He was young but already very popular. After his successes in Italy, Napoleon Bonaparte pointed out manners but above all great ambition. And the French Republic entrusted him with the conquest of Egypt in 1798, a campaign that ended in military failure. Instead, he achieved a great cultural victory.
Napoleon did not embark only with soldiers whom he harangued in front of the Pyramids: “From these monuments forty centuries of history contemplate you.” He also brought with him a troop of about 150 wise men in charge of investigating the history, nature and geography of the Nile country.
That is, the passion for modern Egyptology was born at that time and also captured Napoleon himself. Before leaving, he surprised his men. He wanted to spend a night completely alone inside the Great Pyramid , the last resting place of the great Pharaoh Khufu.
On a hot night on August 12, 1799, the Corsican general apparently entered the Great Pyramid accompanied by his entourage and a Muslim religious.
The group walked down the low, narrow passageways until they reached the king’s chamber, the very heart of the only one of the seven wonders of antiquity that still stood (and still does). And there they left him. A whole night.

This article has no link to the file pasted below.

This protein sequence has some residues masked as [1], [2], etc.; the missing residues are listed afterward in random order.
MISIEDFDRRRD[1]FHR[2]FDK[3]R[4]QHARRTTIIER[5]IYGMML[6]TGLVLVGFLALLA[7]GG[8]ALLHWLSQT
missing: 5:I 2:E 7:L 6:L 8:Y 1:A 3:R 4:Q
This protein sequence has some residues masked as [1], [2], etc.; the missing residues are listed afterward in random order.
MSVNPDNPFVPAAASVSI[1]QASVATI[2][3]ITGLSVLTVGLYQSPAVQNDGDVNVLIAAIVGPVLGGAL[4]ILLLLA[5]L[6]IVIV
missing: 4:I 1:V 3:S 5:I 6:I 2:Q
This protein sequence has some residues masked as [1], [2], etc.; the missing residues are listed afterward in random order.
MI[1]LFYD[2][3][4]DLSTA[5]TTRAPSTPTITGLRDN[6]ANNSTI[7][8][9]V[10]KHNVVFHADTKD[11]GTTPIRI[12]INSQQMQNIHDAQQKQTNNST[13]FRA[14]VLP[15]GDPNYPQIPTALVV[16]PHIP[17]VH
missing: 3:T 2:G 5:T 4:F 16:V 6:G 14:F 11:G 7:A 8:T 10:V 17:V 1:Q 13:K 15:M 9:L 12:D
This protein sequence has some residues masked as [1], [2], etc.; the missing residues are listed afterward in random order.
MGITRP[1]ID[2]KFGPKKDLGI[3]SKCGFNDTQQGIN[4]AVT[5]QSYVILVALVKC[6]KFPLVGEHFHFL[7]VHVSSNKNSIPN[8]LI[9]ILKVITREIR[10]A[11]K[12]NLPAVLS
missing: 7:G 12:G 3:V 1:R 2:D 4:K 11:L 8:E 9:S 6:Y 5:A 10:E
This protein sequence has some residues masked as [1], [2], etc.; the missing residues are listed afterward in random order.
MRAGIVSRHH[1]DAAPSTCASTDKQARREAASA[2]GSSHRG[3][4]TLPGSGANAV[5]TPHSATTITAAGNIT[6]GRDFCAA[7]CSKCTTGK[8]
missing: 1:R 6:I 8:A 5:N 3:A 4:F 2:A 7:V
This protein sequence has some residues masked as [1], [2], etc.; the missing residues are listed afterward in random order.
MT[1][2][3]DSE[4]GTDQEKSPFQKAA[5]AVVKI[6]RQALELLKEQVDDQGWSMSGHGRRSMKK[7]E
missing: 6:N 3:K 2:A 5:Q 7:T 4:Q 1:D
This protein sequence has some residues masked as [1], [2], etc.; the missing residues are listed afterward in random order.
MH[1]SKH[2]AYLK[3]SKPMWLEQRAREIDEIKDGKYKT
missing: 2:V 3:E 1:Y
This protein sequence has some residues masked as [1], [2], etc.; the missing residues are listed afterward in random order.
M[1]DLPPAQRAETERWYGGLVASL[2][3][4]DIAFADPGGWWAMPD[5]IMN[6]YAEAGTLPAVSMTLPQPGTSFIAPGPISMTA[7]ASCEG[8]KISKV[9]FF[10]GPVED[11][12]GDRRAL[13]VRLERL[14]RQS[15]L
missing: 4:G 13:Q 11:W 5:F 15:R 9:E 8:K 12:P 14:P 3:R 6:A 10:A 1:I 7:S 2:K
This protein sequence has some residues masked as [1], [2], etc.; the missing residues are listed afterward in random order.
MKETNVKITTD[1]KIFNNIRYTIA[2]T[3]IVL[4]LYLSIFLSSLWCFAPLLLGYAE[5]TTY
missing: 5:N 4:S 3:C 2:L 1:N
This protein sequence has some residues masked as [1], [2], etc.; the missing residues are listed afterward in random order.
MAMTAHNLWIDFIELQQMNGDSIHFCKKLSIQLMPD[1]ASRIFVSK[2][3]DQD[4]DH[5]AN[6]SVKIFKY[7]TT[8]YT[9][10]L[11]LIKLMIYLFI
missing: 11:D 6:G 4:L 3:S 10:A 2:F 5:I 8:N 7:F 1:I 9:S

The young soldier had time to analyze in detail the rectangular room, built with smooth granite slabs, without any decoration or inscriptions.
Pharaonic minimalism. In the entire noble room, some thirty feet long by a little over five feet wide, there was a single item, a sarcophagus of red granite carved in one piece. Empty.
Why did Napoleon shut himself up for a few hours in such a peculiar place? As Peter Tompkins explains in his famous work “Secrets of the Great Pyramid”, he intended to emulate two other great military strategists who would also have decided to live this experience, Alexander the Great and Julius Caesar, with the aim of finding themselves.
Or perhaps also to receive a kind of mystical or initiatory revelation linked to the symbolism of rebirth inherent in the pyramids, as Egyptologist Bob Brier speculates in “Secrets of Magical Ancient Egypt”.
After seven hours, when the sun was already lighting up the Giza funeral plateau, Napoleon emerged pale and disconcerted.
His men wanted to know what had happened to him, to which the general only replied: “Even if I told it, you wouldn’t believe it.” And he never wanted to talk about it again. The secret was between him and the thousand-year-old stones of the pyramid of Khufu.